Hamilton Proper Resident and Kids Voice of Indiana CEO Eddie Rivers (Video)
Talking to Eddie Rivers is easy. A “military brat” who grew up all over the U.S. (and even spent 7 years in Germany), Rivers makes friends fast.
“I was born in Connecticut and raised all over,” said the Hamilton Proper resident whose full name is Eddie L. Rivers, Jr., after his father, who was a 30-year career officer. “You either made friends fast or you had none.”
He went to 12 schools in 12 years, then moved from the West Coast to the East Coast as he attended college at West Point and then grad school at the University of South Carolina. It’s no surprise he has friends everywhere.
“I feel at home wherever I am,” he says.
[kml_flashembed movie="http://youtube.com/v/tpi6Xg-Rvhk" width="425" height="350" wmode="transparent" /]It’s that friendly and inviting charisma that makes Rivers a natural salesman. In addition to running two successful private firms, Rivers is president and CEO of Kids Voice of Indiana, a not-for-profit organization that serves as an advocate for Indiana children who are going through the court system.
It may surprise you, then, to hear Eddie say: “I’m not a natural not-for-profit guy.” To understand, you must go back to 2003 – a year that will always stand out in Eddie’s life.
Up to that point, everything Eddie touched seemed to turn to gold. His career as a high-level salesman with IBM had naturally progressed into being named vice president and National Sales Manager for IBM’s largest agent firm and largest business partner, respectively—eventually leading to the opportunity for Rivers to start his own firm, selling IBM software and providing staffing to large companies nationwide.
Then suddenly his career, finances and self-image took a hit when he and his business partner abruptly split in 2003, leaving Rivers depressed and anxious about his future.
“For years I thought I was invincible,” Eddie said with a subtle smile as we chatted at the Hawthorn’s Country Club. “I was full of pride and full of vigor. Whatever I did was always positive, always growth.”
Eddie can smile now because he sees how that jarring experience changed his life for the better. It led him to reach out to his church, Holy Spirit at Geist, and to get more deeply involved with Kids Voice. He also gained strength from the support of his family – his wife of 21 years, Jennifer, and their three children: Cody, 20 (a Purdue University student who is following in Dad’s footsteps as vice president of one of Rivers’ firms); Cameron, 18 (a HSE senior who is one of the best dancers in the nation); and Cassidy, 10 (a Brooks School Elementary student who enjoys art and acting).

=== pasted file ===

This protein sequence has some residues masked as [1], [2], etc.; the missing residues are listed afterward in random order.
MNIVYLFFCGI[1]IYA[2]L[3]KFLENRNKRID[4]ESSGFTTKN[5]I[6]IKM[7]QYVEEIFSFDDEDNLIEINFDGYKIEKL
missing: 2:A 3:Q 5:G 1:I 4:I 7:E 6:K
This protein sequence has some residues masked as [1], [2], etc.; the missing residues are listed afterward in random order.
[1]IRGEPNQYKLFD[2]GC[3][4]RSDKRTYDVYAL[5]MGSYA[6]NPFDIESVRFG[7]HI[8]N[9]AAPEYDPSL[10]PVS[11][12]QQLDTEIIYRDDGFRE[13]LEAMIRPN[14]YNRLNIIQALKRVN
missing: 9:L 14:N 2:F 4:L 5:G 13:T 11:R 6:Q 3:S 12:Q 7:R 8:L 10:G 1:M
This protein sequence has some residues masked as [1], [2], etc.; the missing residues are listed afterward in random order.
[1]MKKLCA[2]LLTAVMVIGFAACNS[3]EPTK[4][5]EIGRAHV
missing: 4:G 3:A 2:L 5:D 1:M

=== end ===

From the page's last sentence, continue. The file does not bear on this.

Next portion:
Always one who had given generously to his church and other worthy causes, Eddie didn’t know what to do when his income drastically plunged in 2003. He says when he asked God how he could continue giving, the answer was crystal clear: “Give your time.”
Eddie became a “Stephen” minister at Holy Spirit, assisting the priest and leading mass. Early in 2004, he also agreed to temporarily take over the helm at Kids Voice, an organization he had served on the board of directors for since 1996. Somehow his six-month stint as interim CEO turned into a permanent post. He just couldn’t leave.
“What we do there is so critical, I found myself driven to it more and more,” Eddie explained. “Daily we help save kids.”
He put his sales experience to work for Kids Voice and with great support from the current staff (Bethanne Gruner, Shane Harley, Derelle Watson-Duvall, Saundria Bordone and Clare Deitchman), lifted it from a financially strapped organization to a thriving one that is well-respected and utilized by judges and lawyers throughout the state. The organization not only represents the child’s best interest in court, it also operates an online clearinghouse of all Indiana laws dealing with children.
Eddie describes his relationship with Kids Voice as an “ongoing love affair.” Luckily, his wife isn’t jealous. As owner of Turning Pointe Academy of Dance, Jennifer offers scholarships to many Kids Voice children who otherwise would never have such an opportunity.
“The cases we have are heart-wrenching,” Eddie says. “We kind of adopt some of those kids as part of our family.”
Eddie stays in weekly contact with the four children who were his first case with Kids Voice in 2004. They went from living in a Chicago ghetto with an unfit mother to being adopted by a caring Lawrence Township woman in her 50s.
“I don’t want to get them to safety and then abandon them,” Eddie said.
Eddie continues to testify regularly in court on behalf of Indiana kids, and he uses his sales background to “sell” Kids Voice to large firms seeking a good cause for their charitable dollars. His personal firms – Esource Resources and Rivers Resources – also heavily support Kids Voice.
“As God blessed me, my other firms grew a lot, so what I want to do is give back a lot of these profits to Kids Voice,” he said.
His staff is in the process of moving Kids Voice from Binford Boulevard to the Fort Harrison area, where a larger facility right next to Turning Pointe will provide more space for non-custodial parents to have supervised visitation with their children. His private firms are helping underwrite the move and paying a portion of the rent. The new Kids Voice office is slated to open at 9150 Harrison Park Court (Suite C) in June.
To learn more about Kids Voice, visit www.kidsvoicein.org.